In July, Functional Ecology published the Special Feature: A Mechanistic Understanding of Global Change Ecology. We have invited the authors of the papers to write a blogpost on their paper. In this post, Rana El-Sabaawi (Trophic structure in a rapidly urbanizing planet) writes about feeding ecology in the urban jungle.
The human population is rapidly urbanizing. Urban development dramatically changes the landscape by fragmenting green spaces and replacing them with concrete and asphalt. Rain runs off these impervious surfaces into local waterways bringing lots of pollutants with it. In some cases, the waterways are already polluted because of inadequate sewage treatment. Cities are also warmer than undeveloped areas. And even a brief stay in the city gives the impression that city animals are different than wild animals. In my own city, I see more crows, raccoons, and pigeons than I see in the surrounding natural areas.
Clearly urbanization affects ecology, by changing the environment and the animals. The question is how and why?
Urban ecology – why trophic ecology?
In my paper, I chose to focus on the urban food web, and on trophic interactions, defined as who eats whom or what. I wanted to summarize what has been done, what we have learned, and more importantly what is still left to learn.
So why trophic ecology? Because it is one of life’s great engines. All organisms need energy, and finding this energy drives their characteristics, behavior and survival. I have also always been curious about what urban animals eat, especially if they rely on food provided by humans intentionally (e.g. bird feeders) or accidentally (e.g. raccoons raiding the garbage and compost, deer eating all the flowers in the garden).
I once saw a crow eating French fries on the sidewalk in front of a restaurant in my neighborhood. I don’t know whether it had stolen the chips or found them in the garbage, but it had a pile of them on the concrete, and a pile of them in its beak, and was aggressively guarding them against other crows and seagulls. It was fascinating to watch, and difficult to forget. Was the dominances of crows in the city related to their ability to find, defend, and digest this strange yet delicious energy-dense food?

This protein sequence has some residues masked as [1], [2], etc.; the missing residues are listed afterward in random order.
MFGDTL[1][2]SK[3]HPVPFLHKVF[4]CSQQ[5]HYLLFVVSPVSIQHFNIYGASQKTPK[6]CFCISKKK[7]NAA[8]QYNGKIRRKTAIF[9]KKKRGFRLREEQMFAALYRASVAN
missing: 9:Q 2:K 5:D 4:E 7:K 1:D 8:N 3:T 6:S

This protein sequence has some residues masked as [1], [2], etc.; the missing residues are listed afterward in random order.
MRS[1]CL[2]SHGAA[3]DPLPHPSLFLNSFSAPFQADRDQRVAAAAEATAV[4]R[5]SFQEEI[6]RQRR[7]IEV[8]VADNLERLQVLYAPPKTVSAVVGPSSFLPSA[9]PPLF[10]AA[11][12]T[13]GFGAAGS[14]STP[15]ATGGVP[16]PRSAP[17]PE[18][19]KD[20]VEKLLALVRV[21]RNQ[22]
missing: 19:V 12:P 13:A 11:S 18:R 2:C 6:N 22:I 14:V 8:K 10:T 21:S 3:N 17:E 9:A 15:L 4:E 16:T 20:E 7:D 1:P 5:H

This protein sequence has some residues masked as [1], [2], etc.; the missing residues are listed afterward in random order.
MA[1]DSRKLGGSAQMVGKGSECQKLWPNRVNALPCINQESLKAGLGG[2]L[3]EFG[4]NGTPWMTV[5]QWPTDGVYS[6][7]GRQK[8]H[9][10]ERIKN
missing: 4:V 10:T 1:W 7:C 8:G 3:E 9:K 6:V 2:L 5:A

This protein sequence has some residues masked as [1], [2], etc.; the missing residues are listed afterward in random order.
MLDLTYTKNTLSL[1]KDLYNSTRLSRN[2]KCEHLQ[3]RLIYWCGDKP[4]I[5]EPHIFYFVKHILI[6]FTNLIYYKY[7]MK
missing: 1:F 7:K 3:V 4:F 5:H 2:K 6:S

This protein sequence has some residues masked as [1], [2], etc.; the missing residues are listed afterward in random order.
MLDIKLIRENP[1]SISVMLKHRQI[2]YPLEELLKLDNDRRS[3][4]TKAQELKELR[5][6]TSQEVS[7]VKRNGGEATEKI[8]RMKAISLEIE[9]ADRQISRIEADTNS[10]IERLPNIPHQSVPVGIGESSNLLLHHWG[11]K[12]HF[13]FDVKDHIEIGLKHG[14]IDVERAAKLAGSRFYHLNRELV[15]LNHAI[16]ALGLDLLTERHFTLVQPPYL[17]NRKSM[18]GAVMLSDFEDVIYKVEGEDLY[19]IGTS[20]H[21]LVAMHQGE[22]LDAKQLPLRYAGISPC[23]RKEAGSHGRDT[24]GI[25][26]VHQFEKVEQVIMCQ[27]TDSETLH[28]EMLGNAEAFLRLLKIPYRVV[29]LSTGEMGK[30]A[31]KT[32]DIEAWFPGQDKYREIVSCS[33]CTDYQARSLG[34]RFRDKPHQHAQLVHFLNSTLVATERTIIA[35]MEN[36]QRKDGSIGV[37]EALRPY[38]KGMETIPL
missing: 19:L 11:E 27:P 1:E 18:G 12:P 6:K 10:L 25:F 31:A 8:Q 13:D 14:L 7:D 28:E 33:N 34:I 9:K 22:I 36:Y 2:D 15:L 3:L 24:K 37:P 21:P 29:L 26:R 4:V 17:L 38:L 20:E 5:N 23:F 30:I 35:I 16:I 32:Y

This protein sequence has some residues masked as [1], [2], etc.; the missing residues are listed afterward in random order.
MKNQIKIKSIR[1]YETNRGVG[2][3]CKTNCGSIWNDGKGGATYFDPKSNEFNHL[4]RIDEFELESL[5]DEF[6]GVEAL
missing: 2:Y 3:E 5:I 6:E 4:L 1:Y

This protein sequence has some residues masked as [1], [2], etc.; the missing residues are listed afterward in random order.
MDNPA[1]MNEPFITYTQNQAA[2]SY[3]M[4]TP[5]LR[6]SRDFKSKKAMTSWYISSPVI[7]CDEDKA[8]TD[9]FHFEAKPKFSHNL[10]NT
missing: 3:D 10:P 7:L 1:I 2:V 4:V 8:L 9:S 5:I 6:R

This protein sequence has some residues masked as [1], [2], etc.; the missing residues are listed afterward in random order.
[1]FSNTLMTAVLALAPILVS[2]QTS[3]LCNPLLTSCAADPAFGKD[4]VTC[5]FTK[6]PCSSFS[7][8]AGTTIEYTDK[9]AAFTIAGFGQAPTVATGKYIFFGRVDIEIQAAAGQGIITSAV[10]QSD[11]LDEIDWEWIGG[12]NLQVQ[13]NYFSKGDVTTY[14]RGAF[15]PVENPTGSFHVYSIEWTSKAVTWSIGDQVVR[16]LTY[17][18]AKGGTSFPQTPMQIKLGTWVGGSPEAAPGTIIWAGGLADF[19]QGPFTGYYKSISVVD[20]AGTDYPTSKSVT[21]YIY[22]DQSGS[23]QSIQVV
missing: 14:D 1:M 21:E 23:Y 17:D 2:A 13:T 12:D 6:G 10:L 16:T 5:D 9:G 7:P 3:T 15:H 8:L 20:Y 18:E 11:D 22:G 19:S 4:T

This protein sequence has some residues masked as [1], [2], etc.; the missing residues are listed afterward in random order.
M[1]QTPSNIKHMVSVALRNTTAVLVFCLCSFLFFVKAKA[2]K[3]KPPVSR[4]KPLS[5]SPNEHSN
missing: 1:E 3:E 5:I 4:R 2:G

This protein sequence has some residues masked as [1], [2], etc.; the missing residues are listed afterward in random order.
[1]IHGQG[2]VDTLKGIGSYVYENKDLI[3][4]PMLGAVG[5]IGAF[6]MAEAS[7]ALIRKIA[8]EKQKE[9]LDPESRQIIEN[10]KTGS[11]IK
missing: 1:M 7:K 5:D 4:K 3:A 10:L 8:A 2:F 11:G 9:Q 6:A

Urban ecology – general and specific
Urbanization has dramatic changes on trophic ecology. Most recent studies suggest that urbanization weakens herbivory and predation, while others hint that increases competition. The reasons vary and seem to depend on the particularities of the city. Urbanization changes the balance between nutrients that come from primary production (autochthonous) and nutrients that are subsidized by humans (allochthonous). In many cities specialized animals are being replaced by generalist omnivores that utilize a variety of resources, including human-subsidizes foods.
But despite the broad trends it is difficult to make generalizations. Why? Cities worldwide have much in common: they are fragmented, polluted, and they have high abundances of opportunistic animals and nonnative plants. But cities also differ in important ways. Desert cities can be greener than the surrounding areas because humans like to keep their lawns, parks, and golf courses green and watered. The opposite is true for a city in a naturally forested area, where urban development fragments and reduces natural areas, making the city less green. The responses to urbanization also vary among different plant and animal species.
Understanding interplay between general urban effects and local (context-specific) effects is an important challenge that can be addressed with experiments and observations that are replicated in multiple cities. A glaring gap was how little experimental work has been done in aquatic urban environments, marine or freshwater.
Urban ecology – fieldwork in the city
Perhaps most fascinating was how little we know about the ecology of urban animals, the ones that do well in cities. It is not clear how they use the city (to find food, shelter, or both). We know little about what cities do to their nutrition – is eating human-subsidized foods good or bad? In some instances feeding on garbage is associated with illness and antisocial behavior, in others it is associated with large abundances. Understanding how relying on human subsidies changes the interactions between urban and non-urban animals is key for understanding how urbanization changes ecology.
Perhaps these gaps in this rapidly growing literature are not so surprising. Sampling in sewage contaminated waters is not fun, nor is it a good way of attracting students to your lab (I speak from experience). Animals that root through the compost, steal chips, eat your garden are hard to love, and that makes them hard to study. But one thing is clear – the urban environment provides interesting and novel venues for studying trophic interactions.